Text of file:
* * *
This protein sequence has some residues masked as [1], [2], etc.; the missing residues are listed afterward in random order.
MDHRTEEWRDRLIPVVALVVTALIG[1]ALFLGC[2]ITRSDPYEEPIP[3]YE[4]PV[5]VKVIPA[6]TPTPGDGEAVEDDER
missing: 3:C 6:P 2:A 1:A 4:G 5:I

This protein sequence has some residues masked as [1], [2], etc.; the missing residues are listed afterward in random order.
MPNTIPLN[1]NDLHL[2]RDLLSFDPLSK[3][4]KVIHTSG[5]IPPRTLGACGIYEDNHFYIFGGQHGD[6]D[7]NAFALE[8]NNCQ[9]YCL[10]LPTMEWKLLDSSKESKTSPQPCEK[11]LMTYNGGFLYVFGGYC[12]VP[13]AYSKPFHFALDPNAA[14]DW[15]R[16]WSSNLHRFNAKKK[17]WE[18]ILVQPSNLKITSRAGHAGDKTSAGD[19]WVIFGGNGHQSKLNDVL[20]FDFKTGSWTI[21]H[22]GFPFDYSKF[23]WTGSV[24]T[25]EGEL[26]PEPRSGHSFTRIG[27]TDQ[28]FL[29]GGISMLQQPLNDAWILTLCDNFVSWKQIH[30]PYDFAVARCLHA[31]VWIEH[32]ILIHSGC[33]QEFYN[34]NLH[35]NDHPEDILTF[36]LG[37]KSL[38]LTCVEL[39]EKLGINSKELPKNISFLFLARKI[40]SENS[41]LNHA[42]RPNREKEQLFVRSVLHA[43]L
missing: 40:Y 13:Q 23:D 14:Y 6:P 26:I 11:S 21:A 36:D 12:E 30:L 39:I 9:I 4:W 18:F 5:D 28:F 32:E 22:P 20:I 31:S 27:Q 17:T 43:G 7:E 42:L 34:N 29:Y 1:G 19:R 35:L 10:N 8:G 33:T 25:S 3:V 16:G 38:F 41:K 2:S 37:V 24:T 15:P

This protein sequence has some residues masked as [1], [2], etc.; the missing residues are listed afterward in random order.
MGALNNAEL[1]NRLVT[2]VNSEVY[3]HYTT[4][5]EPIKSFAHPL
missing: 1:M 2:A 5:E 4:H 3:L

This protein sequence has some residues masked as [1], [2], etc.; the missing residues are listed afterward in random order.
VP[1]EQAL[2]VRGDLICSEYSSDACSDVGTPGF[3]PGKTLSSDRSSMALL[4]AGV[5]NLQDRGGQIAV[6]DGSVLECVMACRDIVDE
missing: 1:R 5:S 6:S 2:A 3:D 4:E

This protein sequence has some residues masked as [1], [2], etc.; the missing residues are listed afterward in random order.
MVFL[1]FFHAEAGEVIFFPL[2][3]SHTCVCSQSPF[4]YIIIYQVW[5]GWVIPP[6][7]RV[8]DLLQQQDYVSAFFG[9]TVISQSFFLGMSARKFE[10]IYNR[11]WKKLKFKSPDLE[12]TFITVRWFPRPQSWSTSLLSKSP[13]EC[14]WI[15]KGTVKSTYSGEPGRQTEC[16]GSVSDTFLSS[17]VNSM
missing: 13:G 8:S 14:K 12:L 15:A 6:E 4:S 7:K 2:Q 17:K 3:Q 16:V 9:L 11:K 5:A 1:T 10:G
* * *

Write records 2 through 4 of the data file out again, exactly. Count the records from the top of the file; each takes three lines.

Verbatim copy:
This protein sequence has some residues masked as [1], [2], etc.; the missing residues are listed afterward in random order.
MPNTIPLN[1]NDLHL[2]RDLLSFDPLSK[3][4]KVIHTSG[5]IPPRTLGACGIYEDNHFYIFGGQHGD[6]D[7]NAFALE[8]NNCQ[9]YCL[10]LPTMEWKLLDSSKESKTSPQPCEK[11]LMTYNGGFLYVFGGYC[12]VP[13]AYSKPFHFALDPNAA[14]DW[15]R[16]WSSNLHRFNAKKK[17]WE[18]ILVQPSNLKITSRAGHAGDKTSAGD[19]WVIFGGNGHQSKLNDVL[20]FDFKTGSWTI[21]H[22]GFPFDYSKF[23]WTGSV[24]T[25]EGEL[26]PEPRSGHSFTRIG[27]TDQ[28]FL[29]GGISMLQQPLNDAWILTLCDNFVSWKQIH[30]PYDFAVARCLHA[31]VWIEH[32]ILIHSGC[33]QEFYN[34]NLH[35]NDHPEDILTF[36]LG[37]KSL[38]LTCVEL[39]EKLGINSKELPKNISFLFLARKI[40]SENS[41]LNHA[42]RPNREKEQLFVRSVLHA[43]L
missing: 40:Y 13:Q 23:D 14:Y 6:P 26:I 11:S 21:A 36:D 12:E 30:L 39:I 9:I 4:W 18:F 5:D 28:F 32:E 22:P 20:I 31:S 27:Q 17:T 43:G 7:E 42:L 34:N 29:Y 1:G 19:R 35:L 10:N 8:G 33:T 25:S 3:V 16:G 38:F 41:K 2:S 37:V 24:T 15:P

This protein sequence has some residues masked as [1], [2], etc.; the missing residues are listed afterward in random order.
MGALNNAEL[1]NRLVT[2]VNSEVY[3]HYTT[4][5]EPIKSFAHPL
missing: 1:M 2:A 5:E 4:H 3:L

This protein sequence has some residues masked as [1], [2], etc.; the missing residues are listed afterward in random order.
VP[1]EQAL[2]VRGDLICSEYSSDACSDVGTPGF[3]PGKTLSSDRSSMALL[4]AGV[5]NLQDRGGQIAV[6]DGSVLECVMACRDIVDE
missing: 1:R 5:S 6:S 2:A 3:D 4:E